Mekong River

Mekong River
Chinese Lancang Jiang or Lan-Ts'ang Chiang

Longest river of Southeast Asia.

Rising in eastern Tibet, China, it flows south across the highlands of Yunnan province. It then forms part of the border between Myanmar (Burma) and Laos, as well as between Laos and Thailand. It runs through Laos and Cambodia before entering the China Sea in a delta south of Ho Chi Minh City in Vietnam after a course of 2,700 mi (4,350 km). Vientiane and Phnom Penh stand on its banks. Its lower course has about one-third of the combined population of Cambodia, Laos, Thailand, and Vietnam. In 1957 the UN initiated the Mekong River Development Project, an international effort to harness the river for hydroelectricity and irrigation.

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Cambodian  Mékôngk , Laotian  Mènam Khong , Thai  Mae Nam Khong , Vietnamese  Sông Tiên Giang , Chinese (Pinyin)  Lancang Jiang  or  (Wade-Giles)  Lan-ts'ang Chiang 
 longest river in Southeast Asia, the 7th longest in Asia, and the 12th longest in the world. It has a length of about 2,700 miles (4,350 km). Rising in southeastern Qinghai province, China, it flows through the eastern part of the Tibet Autonomous Region and Yunnan province, after which it forms part of the international border between Myanmar (Burma) and Laos, as well as between Laos and Thailand. The river then flows through Laos, Cambodia, and Vietnam before draining into the South China Sea south of Ho Chi Minh City (formerly Saigon). Vientiane (Viangchan), the capital of Laos, and Phnom Penh, the capital of Cambodia, both stand on its banks. About three-fourths of the drainage area of the Mekong lies within the four countries the river traverses on its lower course—Laos, Thailand, Cambodia, and Vietnam.

Physical features
 The Mekong River drains more than 313,000 square miles (810,000 square km) of land, stretching from the Plateau of Tibet (Tibet, Plateau of) to the South China Sea. Among Asian rivers, only the Yangtze and Ganges have larger minimum flows.

      The contrast between the physical conditions that prevail above and below the Mekong's descent from the Yunnan highlands divide it into two major parts. The upper Mekong flows 1,215 miles (1,955 km) through a long, narrow valley comprising roughly one-fourth of the total area, cutting through the mountains and plateaus of southwestern China. The lower Mekong, below the point where it forms the border between Myanmar and Laos, is a stream 1,485 miles (2,390 km) in length draining the Khorat Plateau of northeastern Thailand, the western slopes of the Annamese Cordillera in Laos and Vietnam, and most of Cambodia, before reaching the sea through the distributary channels of its delta in southern Vietnam.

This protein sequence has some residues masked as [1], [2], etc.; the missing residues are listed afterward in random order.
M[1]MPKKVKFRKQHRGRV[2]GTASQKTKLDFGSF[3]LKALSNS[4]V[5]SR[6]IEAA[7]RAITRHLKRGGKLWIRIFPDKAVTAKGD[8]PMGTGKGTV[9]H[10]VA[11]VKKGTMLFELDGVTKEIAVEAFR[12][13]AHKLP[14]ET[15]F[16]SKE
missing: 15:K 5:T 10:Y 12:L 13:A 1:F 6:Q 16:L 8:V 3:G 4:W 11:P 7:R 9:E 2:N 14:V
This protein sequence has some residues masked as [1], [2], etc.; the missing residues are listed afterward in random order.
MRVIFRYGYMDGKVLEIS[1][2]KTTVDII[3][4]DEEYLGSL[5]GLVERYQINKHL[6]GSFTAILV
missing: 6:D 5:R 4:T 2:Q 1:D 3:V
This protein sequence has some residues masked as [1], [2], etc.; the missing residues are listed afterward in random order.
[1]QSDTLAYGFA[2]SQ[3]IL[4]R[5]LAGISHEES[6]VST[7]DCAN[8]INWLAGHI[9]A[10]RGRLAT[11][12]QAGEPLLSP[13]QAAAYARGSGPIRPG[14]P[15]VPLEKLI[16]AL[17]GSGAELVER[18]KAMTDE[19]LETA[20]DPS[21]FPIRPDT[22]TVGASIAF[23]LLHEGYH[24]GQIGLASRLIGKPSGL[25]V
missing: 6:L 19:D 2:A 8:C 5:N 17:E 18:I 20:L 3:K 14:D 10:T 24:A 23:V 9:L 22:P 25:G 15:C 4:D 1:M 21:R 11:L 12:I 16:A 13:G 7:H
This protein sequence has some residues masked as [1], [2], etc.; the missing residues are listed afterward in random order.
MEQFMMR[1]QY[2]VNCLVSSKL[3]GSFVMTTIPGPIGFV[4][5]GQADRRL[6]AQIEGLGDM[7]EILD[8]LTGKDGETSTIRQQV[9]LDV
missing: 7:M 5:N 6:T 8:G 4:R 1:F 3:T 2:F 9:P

In its upper reaches, the Mekong rises in the Tibetan Plateau between the Salween and Yangtze rivers; the streambed has cut deeply into the rugged landscape through which it flows. Along its course between Myanmar and Laos, the Mekong drains about 8,000 square miles (21,000 square km) of territory in Myanmar, comprising rough and relatively inaccessible terrain. In its more gentle lower stretches, where for a considerable distance it constitutes the boundary between Laos and Thailand, the Mekong inspires both conflict and cooperation among Cambodia, Laos, Thailand, and Vietnam.

      The sources of the Mekong, including its principal headstream, the Za Qu River, rise at an elevation of more than 16,000 feet (4,900 metres) on the north slope of the Tanggula Mountains in Qinghai province. They flow southeast through the Qamdo (Chamdo) region of Tibet, where the Za Qu joins other headstreams to form the main stream, called the Lancang in Chinese. It descends south across the highlands of Yunnan, through which it carves a deep valley, to a point south of Jinghong, where it briefly marks the border between Myanmar and China. The river then bends southwest; over a reach of more than 125 miles (200 km) it forms the Myanmarese-Laotian border. Although two great roads cross it—the caravan route from the southeast to Lhasa and the road from Kunming to Myanmar—much of the river valley in the highlands of Tibet and Yunnan is remote and sparsely populated.